UCA ups tuition | Arkansas Blog

Friday, May 7, 2010

UCA ups tuition

Posted By on Fri, May 7, 2010 at 3:50 PM

The University of Central Arkansas joined ASU with a board-approved tuition increase today. It's equivalent to a 3.1 percent rise, said a campus statement, which emphasized that the increase was smaller than that at many other campuses and necessary because of state budget cuts.

Not to worry. The lottery will fix all that, right?

UCA RELEASE

UCA President Allen C. Meadors' Statement on Tuition and Fee Increase for 2010-11 Academic Year:
 
The University of Central Arkansas Board of Trustees approved an increase in tuition and fees for the 2010-11 academic year during its meeting on May 7.
 
A $1 per credit hour tuition increase approved by the board will generate approximately $285,000.  A $3 per credit hour increase in library fee, recommended by the students and faculty, will help support library resources and services as well as extend library hours of operation.
 
Revenue from the $3 per credit hour increase in the athletic fee will pay salaries currently being funded from instruction and will free up funds for use in the academic areas. A portion of the athletic fee revenue will also cover additional costs of scholarship increases and fund across the board salary increases for non-classified employees and faculty.
 
The tuition and fee increase equates to a 3.1 percent increase for tuition and fees for undergraduate students and a 2.6 percent increase for graduate students. The percentage increase is near, if not, the lowest compared with other institutions within the state.
 
We realize that the increase tuition and fees may come at a bad time during this struggling economy.  However, the university, like others throughout the state, has seen cuts in its budget. The university’s state appropriations was cut $2.3 million during this fiscal year.  A state cut implemented in January forced us to reduce academics by 1% of its budget and all non-academic areas were reduced by 2%.  We made sure those cuts did not impact student instruction.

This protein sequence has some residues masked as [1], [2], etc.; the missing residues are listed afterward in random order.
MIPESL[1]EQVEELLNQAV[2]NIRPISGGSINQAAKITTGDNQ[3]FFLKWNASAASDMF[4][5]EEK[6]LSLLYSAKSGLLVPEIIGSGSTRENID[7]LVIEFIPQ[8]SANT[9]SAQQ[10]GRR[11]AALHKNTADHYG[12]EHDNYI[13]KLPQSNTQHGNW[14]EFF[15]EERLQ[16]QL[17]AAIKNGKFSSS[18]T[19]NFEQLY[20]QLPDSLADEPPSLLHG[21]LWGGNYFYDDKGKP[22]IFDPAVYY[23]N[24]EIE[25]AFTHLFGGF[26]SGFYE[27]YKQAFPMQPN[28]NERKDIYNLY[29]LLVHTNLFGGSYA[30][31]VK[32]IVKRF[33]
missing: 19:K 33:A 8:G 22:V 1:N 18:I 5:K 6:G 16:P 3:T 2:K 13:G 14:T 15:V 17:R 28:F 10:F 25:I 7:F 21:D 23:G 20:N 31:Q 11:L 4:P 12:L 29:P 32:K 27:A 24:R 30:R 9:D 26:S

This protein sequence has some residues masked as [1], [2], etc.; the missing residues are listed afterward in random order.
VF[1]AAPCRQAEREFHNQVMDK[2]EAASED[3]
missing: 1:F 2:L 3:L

Along with the state cuts, additional revenue was needed to cover the rising cost of property, liability, workers compensation and unemployment insurances as well as an increase to the university's current budget for utilities.
 
The university has been frugal in its spending and our budget for fiscal year 2011 is conservative and reflects the state cuts.  Even with our cost saving measures over the past year, we cannot continue to cut operating budgets and provide the same level of quality education and service.
 
It is our goal to sustain our strong academic programs; maintain the small student-to-faculty ratio; and enhance the services we provide our students. 
 
While we do not like raising our tuition and fees, we know the reduction of state appropriations and the rising cost of operation requires us to do so in order to maintain the quality academic programs to meet the diverse needs of our students.


Favorite

Comments (11)

Showing 1-11 of 11

Add a comment

 
Subscribe to this thread:
Showing 1-11 of 11

Add a comment

More by Max Brantley

  • State probing illness outbreak among Fayetteville beer garden customers

    The Health Department Monday said it was investigating a cluster of illnesses among recent customers of JJ's Beer Garden and Brewery in Fayetteville. It's seeking anyone who experienced diarrhea or vomiting after a visit there between Sept. 13 and Monday.
    • Sep 25, 2018
  • Pine Bluff native wages war on fraternity culture

    Bloomberg has an interesting feature on Deborah Dunklin Tipton of Memphis, a native of Pine Bluff and heiress to an Arkansas agricultural fortune, who's put her money to work investigating the death of her son Robert in 2012 of what's been ruled an accidental drug overdose following fraternity hazing at High Point University in North Carolina.
    • Sep 25, 2018
  • Special master clears minimum wage initiative

    Special Master Sam Bird said today that the proposed minimum wage initiated act had sufficient valid signatures to qualify for the November ballot. The Arkansas Supreme Court will review the decision and make the final call.
    • Sep 24, 2018
  • More »

Readers also liked…

Slideshows

Most Viewed

  • Pine Bluff native wages war on fraternity culture

    Bloomberg has an interesting feature on Deborah Dunklin Tipton of Memphis, a native of Pine Bluff and heiress to an Arkansas agricultural fortune, who's put her money to work investigating the death of her son Robert in 2012 of what's been ruled an accidental drug overdose following fraternity hazing at High Point University in North Carolina.
  • More national attention to Arkansas's flawed Medicaid work rule

    The New York Times is the latest to focus unflattering attention on Arkansas Gov. Asa Hutchinson's Medicaid work rule, which has already eliminated 4,300 from medical coverage. Many thousands more are likely to come.  One big problem: People don't know the rule exists.

Most Recent Comments

 

© 2018 Arkansas Times | 201 East Markham, Suite 200, Little Rock, AR 72201
Powered by Foundation